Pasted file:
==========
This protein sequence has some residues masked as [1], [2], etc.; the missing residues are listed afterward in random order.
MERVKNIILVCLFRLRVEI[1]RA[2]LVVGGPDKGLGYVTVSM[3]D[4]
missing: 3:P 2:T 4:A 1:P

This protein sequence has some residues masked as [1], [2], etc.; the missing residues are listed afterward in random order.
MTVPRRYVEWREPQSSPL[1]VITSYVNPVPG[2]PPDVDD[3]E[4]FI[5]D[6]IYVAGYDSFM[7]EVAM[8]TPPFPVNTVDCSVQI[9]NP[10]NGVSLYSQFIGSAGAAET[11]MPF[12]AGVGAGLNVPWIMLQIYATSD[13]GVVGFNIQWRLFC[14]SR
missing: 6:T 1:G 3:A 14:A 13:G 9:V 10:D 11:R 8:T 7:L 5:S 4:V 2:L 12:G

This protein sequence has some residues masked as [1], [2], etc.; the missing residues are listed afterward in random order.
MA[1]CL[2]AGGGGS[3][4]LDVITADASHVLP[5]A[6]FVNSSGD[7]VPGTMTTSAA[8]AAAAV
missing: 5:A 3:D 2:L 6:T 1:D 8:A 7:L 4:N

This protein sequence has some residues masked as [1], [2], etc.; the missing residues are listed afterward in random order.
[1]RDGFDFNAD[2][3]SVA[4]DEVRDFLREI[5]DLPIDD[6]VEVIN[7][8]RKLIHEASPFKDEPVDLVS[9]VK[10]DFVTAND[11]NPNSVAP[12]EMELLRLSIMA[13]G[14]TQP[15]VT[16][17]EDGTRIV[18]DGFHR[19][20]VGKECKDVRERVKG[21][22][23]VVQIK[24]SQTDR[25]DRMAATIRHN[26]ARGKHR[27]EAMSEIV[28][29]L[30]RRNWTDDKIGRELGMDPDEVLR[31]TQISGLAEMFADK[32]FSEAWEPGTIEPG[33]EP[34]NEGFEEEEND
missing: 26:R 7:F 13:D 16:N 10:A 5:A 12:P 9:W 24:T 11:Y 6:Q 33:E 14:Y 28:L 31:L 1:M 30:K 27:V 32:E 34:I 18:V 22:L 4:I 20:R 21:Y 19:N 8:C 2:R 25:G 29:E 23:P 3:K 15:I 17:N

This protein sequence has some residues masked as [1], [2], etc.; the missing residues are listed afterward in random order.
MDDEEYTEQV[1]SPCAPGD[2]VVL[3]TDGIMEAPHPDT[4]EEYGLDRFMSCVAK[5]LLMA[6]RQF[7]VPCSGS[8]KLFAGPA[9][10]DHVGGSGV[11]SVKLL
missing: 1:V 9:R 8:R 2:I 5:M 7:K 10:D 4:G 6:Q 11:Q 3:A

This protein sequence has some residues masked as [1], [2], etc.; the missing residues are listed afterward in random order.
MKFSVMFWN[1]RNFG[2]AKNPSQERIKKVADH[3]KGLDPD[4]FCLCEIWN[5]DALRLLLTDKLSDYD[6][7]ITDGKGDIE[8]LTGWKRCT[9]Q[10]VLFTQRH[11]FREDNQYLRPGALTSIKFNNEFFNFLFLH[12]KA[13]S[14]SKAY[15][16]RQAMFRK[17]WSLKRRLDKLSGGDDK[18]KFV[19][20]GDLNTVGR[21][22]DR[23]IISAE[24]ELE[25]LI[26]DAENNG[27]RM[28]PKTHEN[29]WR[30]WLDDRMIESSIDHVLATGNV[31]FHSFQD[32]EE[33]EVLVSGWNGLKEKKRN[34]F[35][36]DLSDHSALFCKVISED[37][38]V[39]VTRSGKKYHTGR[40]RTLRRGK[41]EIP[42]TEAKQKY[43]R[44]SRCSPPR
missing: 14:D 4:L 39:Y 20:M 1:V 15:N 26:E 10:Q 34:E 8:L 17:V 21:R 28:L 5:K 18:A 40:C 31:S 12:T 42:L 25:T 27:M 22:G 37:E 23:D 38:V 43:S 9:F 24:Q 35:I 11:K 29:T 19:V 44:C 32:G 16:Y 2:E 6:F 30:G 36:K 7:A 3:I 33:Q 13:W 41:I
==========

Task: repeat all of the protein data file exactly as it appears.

This protein sequence has some residues masked as [1], [2], etc.; the missing residues are listed afterward in random order.
MERVKNIILVCLFRLRVEI[1]RA[2]LVVGGPDKGLGYVTVSM[3]D[4]
missing: 3:P 2:T 4:A 1:P

This protein sequence has some residues masked as [1], [2], etc.; the missing residues are listed afterward in random order.
MTVPRRYVEWREPQSSPL[1]VITSYVNPVPG[2]PPDVDD[3]E[4]FI[5]D[6]IYVAGYDSFM[7]EVAM[8]TPPFPVNTVDCSVQI[9]NP[10]NGVSLYSQFIGSAGAAET[11]MPF[12]AGVGAGLNVPWIMLQIYATSD[13]GVVGFNIQWRLFC[14]SR
missing: 6:T 1:G 3:A 14:A 13:G 9:V 10:D 11:R 8:T 7:L 5:S 4:V 2:L 12:G

This protein sequence has some residues masked as [1], [2], etc.; the missing residues are listed afterward in random order.
MA[1]CL[2]AGGGGS[3][4]LDVITADASHVLP[5]A[6]FVNSSGD[7]VPGTMTTSAA[8]AAAAV
missing: 5:A 3:D 2:L 6:T 1:D 8:A 7:L 4:N

This protein sequence has some residues masked as [1], [2], etc.; the missing residues are listed afterward in random order.
[1]RDGFDFNAD[2][3]SVA[4]DEVRDFLREI[5]DLPIDD[6]VEVIN[7][8]RKLIHEASPFKDEPVDLVS[9]VK[10]DFVTAND[11]NPNSVAP[12]EMELLRLSIMA[13]G[14]TQP[15]VT[16][17]EDGTRIV[18]DGFHR[19][20]VGKECKDVRERVKG[21][22][23]VVQIK[24]SQTDR[25]DRMAATIRHN[26]ARGKHR[27]EAMSEIV[28][29]L[30]RRNWTDDKIGRELGMDPDEVLR[31]TQISGLAEMFADK[32]FSEAWEPGTIEPG[33]EP[34]NEGFEEEEND
missing: 26:R 7:F 13:D 16:N 10:A 5:A 12:P 9:W 24:T 11:Y 6:Q 33:E 14:Y 28:L 31:L 1:M 30:K 27:V 32:E 34:I 18:V 22:L 4:I 20:R 21:Y 19:N 8:C 2:R 25:G 29:E 23:P 3:K 15:I 17:N

This protein sequence has some residues masked as [1], [2], etc.; the missing residues are listed afterward in random order.
MDDEEYTEQV[1]SPCAPGD[2]VVL[3]TDGIMEAPHPDT[4]EEYGLDRFMSCVAK[5]LLMA[6]RQF[7]VPCSGS[8]KLFAGPA[9][10]DHVGGSGV[11]SVKLL
missing: 1:V 9:R 8:R 2:I 5:M 7:K 10:D 4:G 6:Q 11:Q 3:A

This protein sequence has some residues masked as [1], [2], etc.; the missing residues are listed afterward in random order.
MKFSVMFWN[1]RNFG[2]AKNPSQERIKKVADH[3]KGLDPD[4]FCLCEIWN[5]DALRLLLTDKLSDYD[6][7]ITDGKGDIE[8]LTGWKRCT[9]Q[10]VLFTQRH[11]FREDNQYLRPGALTSIKFNNEFFNFLFLH[12]KA[13]S[14]SKAY[15][16]RQAMFRK[17]WSLKRRLDKLSGGDDK[18]KFV[19][20]GDLNTVGR[21][22]DR[23]IISAE[24]ELE[25]LI[26]DAENNG[27]RM[28]PKTHEN[29]WR[30]WLDDRMIESSIDHVLATGNV[31]FHSFQD[32]EE[33]EVLVSGWNGLKEKKRN[34]F[35][36]DLSDHSALFCKVISED[37][38]V[39]VTRSGKKYHTGR[40]RTLRRGK[41]EIP[42]TEAKQKY[43]R[44]SRCSPPR
missing: 14:D 4:L 39:Y 20:M 1:V 15:N 26:E 10:Q 34:E 8:L 17:V 21:R 28:L 5:K 18:A 40:C 31:S 12:T 42:L 25:T 27:M 22:G 37:E 23:D 38:V 43:S 9:F 24:Q 35:I 11:K 29:T 19:V 44:C 32:G 16:Y 2:E 6:F 30:G 36:K 7:A 3:I 33:Q 13:W 41:I